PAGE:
Tom’s Springwood Farm

30 06 2008

Click on the photo to enlarge for the full panorama!

© Cindy Dyer. All rights reserved.

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Widow Skimmer dragonfly at Springwood Farm

30 06 2008

This dragonfly was so large I didn’t even need my macro lens to capture it full frame! This is a female Widow Skimmer dragonfly (Libellula luctosa). Learn the differences between a dragonfly and a damselfly here.

There are approximately 5,000 named dragonfly species in the world. In North America, there are about 450 species, making them (a little) easier to identify. They hail from every continent except Antarctica, with life span ranges from about six months to several years. They don’t bite or sting and are considered beneficial insects because they eat harmful insects such as mosquitoes, gnats, ants, and termites. They’re fast (30-60 miles per hour), move in all directions like a helicopter (including hovering), and their eyesight is amazing—each eye contains up to 30,000 tiny lenses.

The largest dragonfly recorded from fossil records had a wing span of about two and one-half feet. It was a prehistoric insect from 300 million years ago. Read more about it here on Wikipedia and on this blog– The World We Don’t Live In.

I definitely wouldn’t need a macro lens to record that!

© Cindy Dyer. All rights reserved. www.cindydyer.wordpress.com

See another dragonfly I photographed at the Brooklyn Botanical Garden here.





Eensy weensy spider…

30 06 2008

My friend Tom took us out to his farm in Orange County, Virginia, this morning. Tom and Michael commenced to mowing about an acre of grass (more or less) while I went exploring.

This tiny white-as-snow spider stood out in a field of grass and I tried photographing her despite the swaying grass. The first thing I noticed was the big white posterior. Every time I moved in to focus, she did this crab-like sideways dance for several shots. Then another bug flew onto the same grass stalk and was instantly caught. It was already a goner before I realized what had happened (even spiders have to eat). Of all the grasses springing from Tom’s 280 acres, this one unfortunate bug wandered onto this one blade, and the rest is history.

This is a female ‘Misumena vatia’ spider—also known as a “white death spider,” “flower crab spider,” or “goldenrod crab spider.” For some really fascinating information about how this spider can change colors, click here or here. These spiders sometimes aim for prey much larger than they are, as evidenced here. And for some really nice images of one on a cosmos flower, click here. For detailed information on this spider, click here.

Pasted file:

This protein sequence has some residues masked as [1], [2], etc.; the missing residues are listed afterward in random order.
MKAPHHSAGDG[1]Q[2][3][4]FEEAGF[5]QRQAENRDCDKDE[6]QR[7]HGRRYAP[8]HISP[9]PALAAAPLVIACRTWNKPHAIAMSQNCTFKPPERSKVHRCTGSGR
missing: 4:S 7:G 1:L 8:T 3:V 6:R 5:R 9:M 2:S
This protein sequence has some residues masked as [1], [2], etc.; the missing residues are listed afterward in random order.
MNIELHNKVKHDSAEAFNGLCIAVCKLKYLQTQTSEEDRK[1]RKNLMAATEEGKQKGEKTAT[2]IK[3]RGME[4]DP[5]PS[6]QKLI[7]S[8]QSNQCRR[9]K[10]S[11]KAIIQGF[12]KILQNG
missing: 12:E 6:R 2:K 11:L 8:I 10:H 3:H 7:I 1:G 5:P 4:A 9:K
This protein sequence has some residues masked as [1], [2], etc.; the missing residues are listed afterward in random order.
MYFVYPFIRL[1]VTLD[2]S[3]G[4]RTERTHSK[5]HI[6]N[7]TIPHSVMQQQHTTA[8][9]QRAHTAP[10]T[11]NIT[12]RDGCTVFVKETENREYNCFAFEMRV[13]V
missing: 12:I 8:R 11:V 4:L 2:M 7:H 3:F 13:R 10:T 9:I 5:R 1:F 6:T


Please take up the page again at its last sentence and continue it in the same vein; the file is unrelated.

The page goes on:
I thought the prey looked awfully familiar. A “Hoverfly” made its appearance on a posting I made in May. Click here for the story and photographs.

THIS JUST IN…Tom, said proprietor of Springbook Farm, has informed me that the plant is a Buckhorn plantain flower head (Plantago lanceolata).

© Cindy Dyer. All rights reserved. www.cindydyer.com/GardenPhotos





A garden photographer’s secret tool

27 06 2008

Mist! And lots of it. I was weeding the garden this morning and decided to water it as well. After watering with the dial on “shower,” I changed it to “mist” and noticed these beautiful droplets forming on the Balloon flowers! I don’t know why I don’t think about doing that when I’m out photographing flowers. I usually just wait for Mother Nature to set the scene up for me. About two hours later, we had a thunderstorm. It figures. The backyard needs watering—I’ll go wash the car now. I’m sure it will rain immediately after.

See more Platycodon photos here.

© Cindy Dyer. All rights reserved.





Backyard blooms

22 06 2008

© Cindy Dyer. All rights reserved.   http://cindydyer.wordpress.com/





Beautimous

22 06 2008

On the way home from the Alexandria Red Cross Waterfront Festival last Sunday afternoon, my sister Debbie and I drove past this incredible bank of orange daylilies on Russell Road in Alexandria. I only had two little point-n-shoot digital cameras with me, so you’ll have to bear with me on the amateurish collage effect! I was so taken by this mass of umpteen flowers all in a colorful profusion of orange and green that I just had to turn around to record it. If you live in the Old Towne or Del Ray areas, be sure to check it out! I think it spans the front of at least two to three homes (hidden behind the large trees). If you click on the photo, you’ll see a little bit more of the image.

I should drag out my Fuji Panoramic G617 film camera and try to get a REAL panaromic shot of it. It’s the perfect subject for that camera and I haven’t used it in years.